Wilfred Owen, (1893 - 1918)  was a British soldier and poet, noted for his works from World War I. He was killed at the Battle of the Sambre just a week before the end of the war and not long after an action that led to his being awarded the Military Cross for gallantry. Owen's work is noted for its stark depiction of the horrors of war, describing the horrors of German gas attacks and of trench warfare. His most famous poems are perhaps Dulce et Decorum Est and Anthem for Doomed Youth.
Much of his poetry was published after his death, but he had written a Preface to this unpublished volume which describes his feelings about war.
- This book is not about heroes. English poetry is not yet fit to speak of them.
- Nor is it about deeds, or lands, nor anything about glory, honour, might, majesty, dominion, or power, except War.
- Above all I am not concerned with Poetry.
- My subject is War, and the pity of War.
- The Poetry is in the pity.
- Yet these elegies are to this generation in no sense consolatory. They may be to the next. All a poet can do today is warn. That is why the true Poets must be truthful.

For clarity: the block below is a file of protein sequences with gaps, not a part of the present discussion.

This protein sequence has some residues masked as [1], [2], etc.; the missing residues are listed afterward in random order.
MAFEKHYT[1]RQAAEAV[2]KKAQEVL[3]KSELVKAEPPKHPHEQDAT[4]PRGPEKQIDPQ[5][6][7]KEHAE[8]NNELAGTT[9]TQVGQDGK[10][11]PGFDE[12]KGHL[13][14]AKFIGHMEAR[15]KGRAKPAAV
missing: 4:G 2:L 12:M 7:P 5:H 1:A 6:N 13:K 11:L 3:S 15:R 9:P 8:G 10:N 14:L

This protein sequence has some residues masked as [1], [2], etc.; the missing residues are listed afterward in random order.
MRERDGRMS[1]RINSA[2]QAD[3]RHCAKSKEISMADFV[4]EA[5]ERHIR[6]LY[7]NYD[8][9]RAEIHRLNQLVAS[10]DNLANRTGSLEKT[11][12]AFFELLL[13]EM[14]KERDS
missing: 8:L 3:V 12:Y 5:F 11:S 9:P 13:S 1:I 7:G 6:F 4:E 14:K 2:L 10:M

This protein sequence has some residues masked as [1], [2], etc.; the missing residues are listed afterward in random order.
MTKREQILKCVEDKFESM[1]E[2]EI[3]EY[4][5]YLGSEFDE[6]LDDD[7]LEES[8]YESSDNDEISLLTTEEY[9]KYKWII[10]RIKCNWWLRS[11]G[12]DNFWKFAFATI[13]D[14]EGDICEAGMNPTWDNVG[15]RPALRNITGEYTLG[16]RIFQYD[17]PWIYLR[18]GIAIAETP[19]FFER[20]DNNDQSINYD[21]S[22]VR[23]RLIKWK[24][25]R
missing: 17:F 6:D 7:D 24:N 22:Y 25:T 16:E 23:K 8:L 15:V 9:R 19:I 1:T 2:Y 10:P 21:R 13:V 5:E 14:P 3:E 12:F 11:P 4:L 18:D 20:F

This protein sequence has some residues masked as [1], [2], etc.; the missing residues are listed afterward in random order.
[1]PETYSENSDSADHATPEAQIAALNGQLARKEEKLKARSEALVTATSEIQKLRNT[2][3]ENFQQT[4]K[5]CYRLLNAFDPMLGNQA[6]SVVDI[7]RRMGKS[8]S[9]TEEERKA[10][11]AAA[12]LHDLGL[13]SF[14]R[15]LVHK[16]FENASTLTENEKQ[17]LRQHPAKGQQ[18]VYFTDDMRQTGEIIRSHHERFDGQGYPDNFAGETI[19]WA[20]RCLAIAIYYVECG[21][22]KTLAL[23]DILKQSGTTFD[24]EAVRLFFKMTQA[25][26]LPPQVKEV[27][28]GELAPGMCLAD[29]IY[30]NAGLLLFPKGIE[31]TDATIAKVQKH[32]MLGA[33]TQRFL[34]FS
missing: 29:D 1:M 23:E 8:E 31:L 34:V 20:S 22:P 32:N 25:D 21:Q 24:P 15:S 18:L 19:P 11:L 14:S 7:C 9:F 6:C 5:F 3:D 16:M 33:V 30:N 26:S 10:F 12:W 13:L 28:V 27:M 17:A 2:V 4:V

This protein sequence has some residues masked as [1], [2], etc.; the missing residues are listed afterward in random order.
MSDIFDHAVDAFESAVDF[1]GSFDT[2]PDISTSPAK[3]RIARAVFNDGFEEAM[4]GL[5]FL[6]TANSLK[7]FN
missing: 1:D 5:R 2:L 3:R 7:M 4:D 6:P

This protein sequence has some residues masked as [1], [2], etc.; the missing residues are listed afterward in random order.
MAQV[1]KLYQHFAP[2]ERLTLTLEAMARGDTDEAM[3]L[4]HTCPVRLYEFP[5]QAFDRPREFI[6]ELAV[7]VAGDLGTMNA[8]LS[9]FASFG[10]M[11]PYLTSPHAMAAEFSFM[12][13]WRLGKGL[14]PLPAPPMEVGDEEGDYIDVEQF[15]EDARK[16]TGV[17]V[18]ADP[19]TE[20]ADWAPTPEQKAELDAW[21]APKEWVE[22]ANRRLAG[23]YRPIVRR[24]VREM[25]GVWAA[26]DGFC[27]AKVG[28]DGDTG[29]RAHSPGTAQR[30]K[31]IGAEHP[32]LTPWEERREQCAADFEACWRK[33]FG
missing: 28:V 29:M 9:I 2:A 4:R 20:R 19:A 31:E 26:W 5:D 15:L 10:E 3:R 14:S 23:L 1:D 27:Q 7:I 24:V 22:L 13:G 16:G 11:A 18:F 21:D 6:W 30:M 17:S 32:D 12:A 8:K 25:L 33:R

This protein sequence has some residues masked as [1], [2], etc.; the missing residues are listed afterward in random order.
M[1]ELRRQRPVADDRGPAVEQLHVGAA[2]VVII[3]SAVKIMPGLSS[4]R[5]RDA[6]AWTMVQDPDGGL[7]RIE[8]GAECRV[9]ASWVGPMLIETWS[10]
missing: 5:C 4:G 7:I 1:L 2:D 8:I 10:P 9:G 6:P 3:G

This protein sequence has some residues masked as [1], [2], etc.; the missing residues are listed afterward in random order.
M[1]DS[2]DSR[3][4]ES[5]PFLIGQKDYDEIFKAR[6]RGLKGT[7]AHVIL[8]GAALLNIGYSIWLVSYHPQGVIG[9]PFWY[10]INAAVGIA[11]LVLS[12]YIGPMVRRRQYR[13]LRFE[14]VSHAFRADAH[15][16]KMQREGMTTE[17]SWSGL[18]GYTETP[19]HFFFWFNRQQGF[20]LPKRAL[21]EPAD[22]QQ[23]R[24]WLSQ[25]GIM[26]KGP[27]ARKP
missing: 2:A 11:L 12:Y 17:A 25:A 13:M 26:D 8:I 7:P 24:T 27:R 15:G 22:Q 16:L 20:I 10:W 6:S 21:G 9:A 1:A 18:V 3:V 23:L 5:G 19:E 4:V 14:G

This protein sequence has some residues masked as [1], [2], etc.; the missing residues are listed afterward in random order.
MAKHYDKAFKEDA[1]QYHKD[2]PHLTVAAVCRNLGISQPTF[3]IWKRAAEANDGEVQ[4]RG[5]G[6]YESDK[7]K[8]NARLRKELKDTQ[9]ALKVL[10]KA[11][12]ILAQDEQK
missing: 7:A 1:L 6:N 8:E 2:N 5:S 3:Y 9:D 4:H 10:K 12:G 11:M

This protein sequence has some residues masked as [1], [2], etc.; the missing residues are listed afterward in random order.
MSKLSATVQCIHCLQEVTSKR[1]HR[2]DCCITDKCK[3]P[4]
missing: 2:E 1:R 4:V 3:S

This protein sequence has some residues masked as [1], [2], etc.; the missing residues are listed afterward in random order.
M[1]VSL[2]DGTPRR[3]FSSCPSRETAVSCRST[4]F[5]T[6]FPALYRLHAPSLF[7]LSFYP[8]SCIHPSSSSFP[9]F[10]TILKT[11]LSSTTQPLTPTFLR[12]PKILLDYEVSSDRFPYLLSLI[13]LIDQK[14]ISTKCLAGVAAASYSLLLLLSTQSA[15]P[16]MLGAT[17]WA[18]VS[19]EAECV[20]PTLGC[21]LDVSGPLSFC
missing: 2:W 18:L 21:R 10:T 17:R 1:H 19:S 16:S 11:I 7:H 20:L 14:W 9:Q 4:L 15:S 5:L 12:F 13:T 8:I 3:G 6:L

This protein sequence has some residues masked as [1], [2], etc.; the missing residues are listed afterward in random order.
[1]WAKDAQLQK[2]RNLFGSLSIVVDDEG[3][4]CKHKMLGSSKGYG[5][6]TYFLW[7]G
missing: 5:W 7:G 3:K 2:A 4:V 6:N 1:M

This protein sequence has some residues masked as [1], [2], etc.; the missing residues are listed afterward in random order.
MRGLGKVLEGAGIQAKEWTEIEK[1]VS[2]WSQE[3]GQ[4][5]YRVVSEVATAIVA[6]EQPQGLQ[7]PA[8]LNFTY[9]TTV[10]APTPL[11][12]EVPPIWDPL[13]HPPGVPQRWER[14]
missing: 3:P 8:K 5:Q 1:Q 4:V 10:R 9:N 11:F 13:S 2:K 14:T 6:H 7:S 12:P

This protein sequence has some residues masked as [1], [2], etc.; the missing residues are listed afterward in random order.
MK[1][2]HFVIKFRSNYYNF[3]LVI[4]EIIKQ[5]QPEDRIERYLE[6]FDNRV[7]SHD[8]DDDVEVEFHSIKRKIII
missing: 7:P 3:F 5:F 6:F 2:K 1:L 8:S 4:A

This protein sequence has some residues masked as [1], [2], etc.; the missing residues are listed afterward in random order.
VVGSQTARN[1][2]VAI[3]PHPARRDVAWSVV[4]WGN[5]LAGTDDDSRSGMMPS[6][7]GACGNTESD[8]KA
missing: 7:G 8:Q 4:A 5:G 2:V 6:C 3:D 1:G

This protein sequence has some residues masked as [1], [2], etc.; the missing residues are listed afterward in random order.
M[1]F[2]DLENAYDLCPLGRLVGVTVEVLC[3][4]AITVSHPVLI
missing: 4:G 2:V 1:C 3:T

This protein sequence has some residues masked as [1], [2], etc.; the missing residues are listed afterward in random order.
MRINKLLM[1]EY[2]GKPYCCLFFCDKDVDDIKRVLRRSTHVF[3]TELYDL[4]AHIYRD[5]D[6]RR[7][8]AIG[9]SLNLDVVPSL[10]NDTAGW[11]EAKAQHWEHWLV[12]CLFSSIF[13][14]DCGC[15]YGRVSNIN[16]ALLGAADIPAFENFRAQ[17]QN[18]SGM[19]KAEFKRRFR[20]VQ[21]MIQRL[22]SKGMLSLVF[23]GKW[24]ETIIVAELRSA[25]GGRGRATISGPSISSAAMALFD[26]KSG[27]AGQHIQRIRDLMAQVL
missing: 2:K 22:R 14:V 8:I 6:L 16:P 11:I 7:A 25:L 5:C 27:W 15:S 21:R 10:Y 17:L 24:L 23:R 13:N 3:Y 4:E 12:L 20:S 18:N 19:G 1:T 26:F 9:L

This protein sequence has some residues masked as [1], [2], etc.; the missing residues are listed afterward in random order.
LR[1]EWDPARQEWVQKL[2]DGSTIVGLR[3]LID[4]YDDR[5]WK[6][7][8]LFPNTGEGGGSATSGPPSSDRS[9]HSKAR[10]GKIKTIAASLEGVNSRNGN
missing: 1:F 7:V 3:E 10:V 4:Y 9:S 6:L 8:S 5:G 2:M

- If I thought the letter of this book would last, I might have used proper names; but if the spirit of it survives - survives Prussia - my ambition and those names will have achieved themselves fresher fields than Flanders. 
Owen's poetry was interspersed with parts of the traditional Requiem Mass for Benjamin Britten's War Requiem, written for - and first performed at - the consecration of the new Coventry Cathedral in 1962. The original cathedral had been destroyed in a German air raid during World War II. Both in Britten's score and the liner notes for the first recording are the lines: My subject is War and the Pity of War. The Poetry is in the pity. All a poet can do today is warn.
- Decca LP Cat SET252/3. 1963.